With Mapbox Deal, IBM Watson Will Learn A Lot More About Where Things Are Happening

Fast Company
By Sean Captain
August 8, 2016

The geo­data provider will help IBM let non-​​techies track things like sales, real estate val­ues, and cit­i­zen com­plaints by address.

The catch­phrase “arti­fi­cial intel­li­gence” may be ubiq­ui­tous, but it’s hard to find peo­ple who actu­ally know how to use it. That dis­crep­ancy rep­re­sents an oppor­tu­nity for prod­ucts like Wat­son Ana­lyt­ics, IBM’s point-​​and-​​click AI tool that lets non-​​experts ana­lyze busi­ness data by ask­ing ques­tions in col­lo­quial speech. In recent years, IBM has been build­ing out the data sources that Wat­son Ana­lyt­ics can draw from—and is now adding gran­u­lar map­ping info through a deal with geo­data provider Mapbox.

Wat­son Ana­lyt­ics is not the sex­i­est form of AI—pretty far from Ex Machina. But it’s attrac­tive to peo­ple in fields like mar­ket­ing, who can start with as lit­tle as a spread­sheet of sales fig­ures and get arti­fi­cial insights into how and where they might sell more prod­uct. (Sin­gle user accounts range from free to $80 per month.) Since announc­ing Wat­son Ana­lyt­ics in Sep­tem­ber 2014, IBM has been adding built-​​in data sources that cus­tomers can pair with their uploads. In March, 2015, it announced a deal with Twit­ter to let Wat­son Ana­lyt­ics users study online chat­ter. That same month, IBM also made a deal for detailed mete­o­ro­log­i­cal data from The Weather Com­pany (owner of The Weather Chan­nel and Weather Underground)—including mov­ing its data to IBM’s cloud. A few months later, IBM pur­chased The Weather Com­pany, a deal that closed in Jan­u­ary 2016.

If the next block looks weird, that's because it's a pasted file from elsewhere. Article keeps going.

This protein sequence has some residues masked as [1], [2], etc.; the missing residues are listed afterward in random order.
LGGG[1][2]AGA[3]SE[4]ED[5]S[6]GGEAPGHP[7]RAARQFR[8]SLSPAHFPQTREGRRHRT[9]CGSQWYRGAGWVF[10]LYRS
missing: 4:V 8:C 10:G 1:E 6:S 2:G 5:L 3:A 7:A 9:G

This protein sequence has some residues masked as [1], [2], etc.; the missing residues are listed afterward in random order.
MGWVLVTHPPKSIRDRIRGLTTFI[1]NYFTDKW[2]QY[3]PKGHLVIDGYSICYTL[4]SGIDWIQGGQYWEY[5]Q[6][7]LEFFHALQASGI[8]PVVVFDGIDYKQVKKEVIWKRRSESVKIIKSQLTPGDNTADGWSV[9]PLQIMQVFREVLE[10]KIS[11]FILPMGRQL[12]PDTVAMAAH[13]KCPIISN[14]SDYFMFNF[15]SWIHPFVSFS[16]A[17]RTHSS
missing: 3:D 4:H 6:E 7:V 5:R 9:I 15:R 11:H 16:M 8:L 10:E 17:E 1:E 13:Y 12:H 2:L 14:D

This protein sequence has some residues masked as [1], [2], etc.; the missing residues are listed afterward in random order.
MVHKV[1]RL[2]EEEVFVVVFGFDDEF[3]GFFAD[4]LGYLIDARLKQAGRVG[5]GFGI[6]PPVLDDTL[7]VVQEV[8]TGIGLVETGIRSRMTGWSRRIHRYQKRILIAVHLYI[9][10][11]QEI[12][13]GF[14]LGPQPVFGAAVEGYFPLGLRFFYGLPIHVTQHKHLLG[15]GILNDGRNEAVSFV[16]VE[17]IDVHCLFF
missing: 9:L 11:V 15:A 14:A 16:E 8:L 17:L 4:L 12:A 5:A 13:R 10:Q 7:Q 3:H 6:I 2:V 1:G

For all these com­pa­nies, the sig­nal may not be in your own data,” says Marc Alt­shuller, IBM’s gen­eral man­ager of busi­ness ana­lyt­ics. “Most likely, the sig­nal is in a com­bi­na­tion of mar­ket data like what Map­box has, plus your own inter­nal data.”

To read the full arti­cle, visit Fast Com­pany.